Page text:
Amazon said on Tuesday it had fired three critics of the company’s pandemic response for workplace violations, dismissals that drew sharp words from U.S. Senator Bernie Sanders and a labor coalition.
The company on Friday fired two user experience designers, Maren Costa and Emily Cunningham, for what it called repeated violations of internal policies, without specifying which ones.
The two workers, who gained prominence for pushing the company to do more on climate change, had recently made public statements questioning Amazon’s pandemic safety measures and pledging to match donations of up to $500 to support staff at risk of getting the virus.
The e-commerce giant also said it dismissed Bashir Mohamed, a warehouse worker in Minnesota, for inappropriate language and behavior. Mohamed told Reuters he had been warning colleagues about the virus and calling on management to increase cleaning; Amazon has been “tripling down on deep cleaning,” it has said in recent statements.
Their dismissals follow Amazon’s termination on March 30 of warehouse protest leader Christian Smalls on the grounds that he put others at risk by violating his paid quarantine when he joined a demonstration at Amazon’s Staten Island, New York, fulfillment center.
In statements shared with Reuters, Cunningham said she believed Amazon could play a powerful role during the crisis, but to do so, “we have to really listen to the workers who are on the front line, who don’t feel adequately protected.”
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Costa said in her statement, “No company should punish their employees for showing concern for one another, especially during a pandemic!”
The world’s largest online retailer is facing intensifying scrutiny by lawmakers and unions over whether it is doing enough to protect staff from the novel coronavirus, which has infected more than 1.9 million people, including workers at more than 50 of Amazon’s U.S. warehouses, according to the New York Times.
The company has been racing to update safety protocols, distribute protective gear and keep warehouses functional as it works to ship essentials to shoppers under widespread government stay-at-home orders. Small groups of employees have staged high-profile protests at several Amazon warehouses.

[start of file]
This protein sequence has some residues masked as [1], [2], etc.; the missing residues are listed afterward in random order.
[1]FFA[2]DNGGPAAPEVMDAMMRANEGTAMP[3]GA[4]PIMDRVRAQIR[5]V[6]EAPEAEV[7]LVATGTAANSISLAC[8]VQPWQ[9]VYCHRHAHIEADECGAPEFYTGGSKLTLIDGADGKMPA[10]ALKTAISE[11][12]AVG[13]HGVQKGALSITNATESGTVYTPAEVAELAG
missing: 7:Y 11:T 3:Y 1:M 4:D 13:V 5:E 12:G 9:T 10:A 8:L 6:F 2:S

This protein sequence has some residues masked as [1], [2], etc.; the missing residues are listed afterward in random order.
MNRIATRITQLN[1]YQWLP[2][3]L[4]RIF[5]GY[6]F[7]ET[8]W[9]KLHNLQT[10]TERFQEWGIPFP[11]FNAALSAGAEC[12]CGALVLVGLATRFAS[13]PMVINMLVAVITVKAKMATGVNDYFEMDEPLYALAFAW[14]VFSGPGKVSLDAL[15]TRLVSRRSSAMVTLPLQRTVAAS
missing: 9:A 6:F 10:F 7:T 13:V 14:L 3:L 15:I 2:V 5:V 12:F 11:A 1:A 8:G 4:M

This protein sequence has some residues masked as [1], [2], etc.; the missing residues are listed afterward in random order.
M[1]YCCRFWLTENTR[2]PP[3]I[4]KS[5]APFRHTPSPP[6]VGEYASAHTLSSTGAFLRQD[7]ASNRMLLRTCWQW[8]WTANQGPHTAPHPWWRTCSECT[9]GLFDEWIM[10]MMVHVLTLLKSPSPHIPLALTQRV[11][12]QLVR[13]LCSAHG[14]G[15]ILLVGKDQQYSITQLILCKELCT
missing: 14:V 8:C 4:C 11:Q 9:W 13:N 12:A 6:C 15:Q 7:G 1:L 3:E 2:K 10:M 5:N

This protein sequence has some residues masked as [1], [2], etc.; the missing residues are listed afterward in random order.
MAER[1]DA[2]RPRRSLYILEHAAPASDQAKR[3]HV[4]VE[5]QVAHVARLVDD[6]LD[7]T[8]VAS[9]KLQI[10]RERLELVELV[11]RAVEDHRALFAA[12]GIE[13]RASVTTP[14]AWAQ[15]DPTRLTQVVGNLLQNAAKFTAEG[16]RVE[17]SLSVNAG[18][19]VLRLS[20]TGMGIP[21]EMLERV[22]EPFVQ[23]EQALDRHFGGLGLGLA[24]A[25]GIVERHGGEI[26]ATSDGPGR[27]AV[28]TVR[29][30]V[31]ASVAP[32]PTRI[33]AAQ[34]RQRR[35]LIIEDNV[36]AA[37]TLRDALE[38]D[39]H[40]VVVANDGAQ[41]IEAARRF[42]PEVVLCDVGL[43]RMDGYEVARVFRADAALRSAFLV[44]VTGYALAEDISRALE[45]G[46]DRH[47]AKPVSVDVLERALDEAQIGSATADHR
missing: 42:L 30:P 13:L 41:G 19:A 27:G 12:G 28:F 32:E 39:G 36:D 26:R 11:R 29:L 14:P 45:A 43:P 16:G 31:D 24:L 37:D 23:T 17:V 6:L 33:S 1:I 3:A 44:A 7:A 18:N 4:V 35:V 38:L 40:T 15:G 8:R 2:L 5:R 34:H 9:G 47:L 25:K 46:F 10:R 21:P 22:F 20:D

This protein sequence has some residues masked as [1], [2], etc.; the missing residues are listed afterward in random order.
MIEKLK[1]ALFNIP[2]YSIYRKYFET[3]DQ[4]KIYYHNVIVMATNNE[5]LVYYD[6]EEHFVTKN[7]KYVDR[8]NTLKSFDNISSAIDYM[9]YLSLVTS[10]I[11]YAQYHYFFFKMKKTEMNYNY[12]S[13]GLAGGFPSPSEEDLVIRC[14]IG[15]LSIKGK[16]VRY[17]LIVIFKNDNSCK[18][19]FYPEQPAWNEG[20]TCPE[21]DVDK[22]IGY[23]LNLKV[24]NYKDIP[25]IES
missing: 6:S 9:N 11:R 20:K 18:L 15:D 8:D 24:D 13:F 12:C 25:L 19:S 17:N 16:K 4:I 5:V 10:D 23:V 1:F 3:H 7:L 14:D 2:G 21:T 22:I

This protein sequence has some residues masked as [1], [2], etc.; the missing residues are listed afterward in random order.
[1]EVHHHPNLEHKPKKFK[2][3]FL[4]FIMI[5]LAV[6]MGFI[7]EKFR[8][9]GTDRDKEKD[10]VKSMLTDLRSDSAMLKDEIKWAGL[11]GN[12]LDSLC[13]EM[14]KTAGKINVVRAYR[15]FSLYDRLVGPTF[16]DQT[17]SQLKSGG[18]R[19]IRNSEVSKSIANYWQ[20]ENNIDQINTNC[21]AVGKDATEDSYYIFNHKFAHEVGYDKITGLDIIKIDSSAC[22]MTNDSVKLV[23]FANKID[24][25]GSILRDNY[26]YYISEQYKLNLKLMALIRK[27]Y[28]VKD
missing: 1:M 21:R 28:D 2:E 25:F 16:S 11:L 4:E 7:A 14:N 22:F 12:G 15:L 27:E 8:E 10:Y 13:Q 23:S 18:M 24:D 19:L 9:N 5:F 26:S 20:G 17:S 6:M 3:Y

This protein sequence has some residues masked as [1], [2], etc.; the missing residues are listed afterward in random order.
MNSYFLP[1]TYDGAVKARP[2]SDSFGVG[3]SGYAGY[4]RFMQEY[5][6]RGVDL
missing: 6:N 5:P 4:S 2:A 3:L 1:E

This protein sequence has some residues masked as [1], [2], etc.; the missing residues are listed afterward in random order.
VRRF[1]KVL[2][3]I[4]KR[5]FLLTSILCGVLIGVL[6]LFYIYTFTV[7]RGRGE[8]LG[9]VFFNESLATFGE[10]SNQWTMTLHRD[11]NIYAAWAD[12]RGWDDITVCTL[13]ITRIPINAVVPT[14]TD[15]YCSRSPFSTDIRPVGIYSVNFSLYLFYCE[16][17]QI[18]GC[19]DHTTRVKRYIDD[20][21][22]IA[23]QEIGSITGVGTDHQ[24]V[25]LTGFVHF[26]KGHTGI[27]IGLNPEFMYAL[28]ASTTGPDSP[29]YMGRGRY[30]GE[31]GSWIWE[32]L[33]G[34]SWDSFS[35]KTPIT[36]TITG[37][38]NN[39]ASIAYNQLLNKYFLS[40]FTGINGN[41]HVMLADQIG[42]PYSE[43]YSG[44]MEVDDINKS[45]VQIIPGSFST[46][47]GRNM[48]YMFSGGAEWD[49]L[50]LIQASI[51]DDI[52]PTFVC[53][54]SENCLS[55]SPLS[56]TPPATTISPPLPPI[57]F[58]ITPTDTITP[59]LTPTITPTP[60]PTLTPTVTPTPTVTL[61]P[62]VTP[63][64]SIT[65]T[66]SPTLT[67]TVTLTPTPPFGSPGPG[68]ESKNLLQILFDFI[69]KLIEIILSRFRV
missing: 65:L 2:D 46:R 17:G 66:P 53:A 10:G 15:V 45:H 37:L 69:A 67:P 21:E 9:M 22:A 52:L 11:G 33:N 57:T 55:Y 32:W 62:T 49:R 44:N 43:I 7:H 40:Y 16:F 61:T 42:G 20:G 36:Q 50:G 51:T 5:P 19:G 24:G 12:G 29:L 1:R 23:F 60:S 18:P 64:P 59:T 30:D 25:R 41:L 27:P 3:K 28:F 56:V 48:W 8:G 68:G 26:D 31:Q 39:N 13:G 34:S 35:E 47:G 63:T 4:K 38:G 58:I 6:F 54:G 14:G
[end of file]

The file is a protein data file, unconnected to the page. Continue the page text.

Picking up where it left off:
Mohamed, a 28-year-old Somali-American, said his boss told him not to organize other workers at the Minneapolis-area warehouse. Once he began informing colleagues of the risks they faced from the virus, he said, Amazon started targeting him.
“They didn’t like the way I was talking,” he said.
In a statement, Amazon said, “We respect the rights of employees to protest and recognize their legal right to do so; however, these rights do not provide blanket immunity against bad actions, particularly those that endanger the health, well-being or safety of their colleagues.”
Amazon said Mohamed had also violated social distancing guidelines.
A dismissal letter Mohamed shared with Reuters did not specify social distancing but focused on his declining to talk to certain team leaders starting in early March; Mohamed alleged that before that period his manager had discriminated against him.
Public pressure on Amazon mounted on Tuesday, following five Democratic U.S. Senators who wrote to Amazon’s Chief Executive Jeff Bezos last week to request an explanation about what happened with the other fired warehouse worker, Smalls.
Sanders tweeted: “Instead of firing employees who want justice, maybe Jeff Bezos - the richest man in the world - can focus on providing his workers with paid sick leave, a safe workplace, and a livable planet.”
Athena, a labor and activist coalition, called the latest dismissals “outrageous.”
CORRECTION (April 15, 2020, 7:15 p.m. ET): A previous version of this article misstated why Amazon fired Chris Smalls. The company said it terminated his employment for violating his paid quarantine, not for raising safety concerns.